Crop DSRLs on the verge of becoming obsolete Locked

Started Jan 29, 2013 | Discussions thread
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ravinj Contributing Member • Posts: 587
Re: Crop DSRLs on the verge of becoming obsolete

Airless wrote:

M43 is so close to dealing the final death blow to the Canikon Colossus, it is just one perfectly, godly, unstoppable camera away from obsoleting all crop DSLRs in one fell swoop. All that is needed is a slightly redesigned OM-D E-M6 with real PDAF and wifi, and that will be the end of DX and APS-C forever. The new Epson EVF will surely blow away the inferior OVFs, M4/3 already has more and better lenses than DX, is more portable and has faster-advancing technology, looks cooler, pretty much everything a person could ever want in a camera if you're not a full frame professional user. This next camera that Olympus is set to unleash in the spring will be the epic camera to end all cameras, certainly all crop sensor

For APS-C DSLRs, yes you are close to the truth - they may not become obsolete, but certainly sales are being impacted. I can see Panasonic and Olympus stepping up in the MFT lens area with quite decent entries recently, so that is a good sign. Companies like Sigma have also realized MFT's market penetration and today's announcement of a new 35MM lens is a good sign.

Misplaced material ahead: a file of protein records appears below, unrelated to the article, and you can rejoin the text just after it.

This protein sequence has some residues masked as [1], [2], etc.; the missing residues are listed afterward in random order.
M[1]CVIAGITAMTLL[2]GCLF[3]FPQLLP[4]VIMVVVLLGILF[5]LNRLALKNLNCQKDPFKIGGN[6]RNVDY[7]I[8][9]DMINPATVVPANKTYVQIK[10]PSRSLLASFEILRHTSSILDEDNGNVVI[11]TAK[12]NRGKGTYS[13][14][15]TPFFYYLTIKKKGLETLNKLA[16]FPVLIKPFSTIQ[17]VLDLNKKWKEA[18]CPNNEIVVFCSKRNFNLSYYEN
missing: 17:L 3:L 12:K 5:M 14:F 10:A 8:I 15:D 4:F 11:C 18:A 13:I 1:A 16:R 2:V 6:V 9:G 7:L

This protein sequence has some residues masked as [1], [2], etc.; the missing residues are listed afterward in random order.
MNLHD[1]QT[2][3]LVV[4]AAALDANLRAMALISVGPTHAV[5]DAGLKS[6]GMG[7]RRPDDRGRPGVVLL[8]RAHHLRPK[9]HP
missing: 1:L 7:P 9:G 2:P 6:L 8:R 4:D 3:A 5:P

However, there is a dearth of good MFT lenses at a reasonable price compared to the excellent offerings by Canon/Nikon for their APS-C DSLR and this alone may be a reason to stick to them.

Prices of FF DSLRs have fallen to a point where a serious amateur with a bit of cash looking at DSLRs should probably skip APS-C DSLR and move straight onto FF. This is another hit to the crop DSLR. Exception being if someone is looking for a crop to specifically get more tele range.

For APS-C sensor, however it will most likely stay - my Nex-C3 (now sold) was way ahead in IQ and low light compared to the latest 4/3rds. 5N even better. Sensor size matters. Let us not even talk about FF here.

As impressive as OM-D and the latest 4/3 lenses are, there is still a long road ahead. Buying OM-D and decent lens set at current market prices takes you in the FF price territory, so that is a challenge for MFT. Some people may care enough about the size to pay for MFT.

In the end, all systems will survive, only some will sell much more than others. Mirrorless is here to stay for the long haul. Some folks will still stick to APS-C DSLR bodies for things like ergonomics, robust body, OVF or simply having an investment in lenses.

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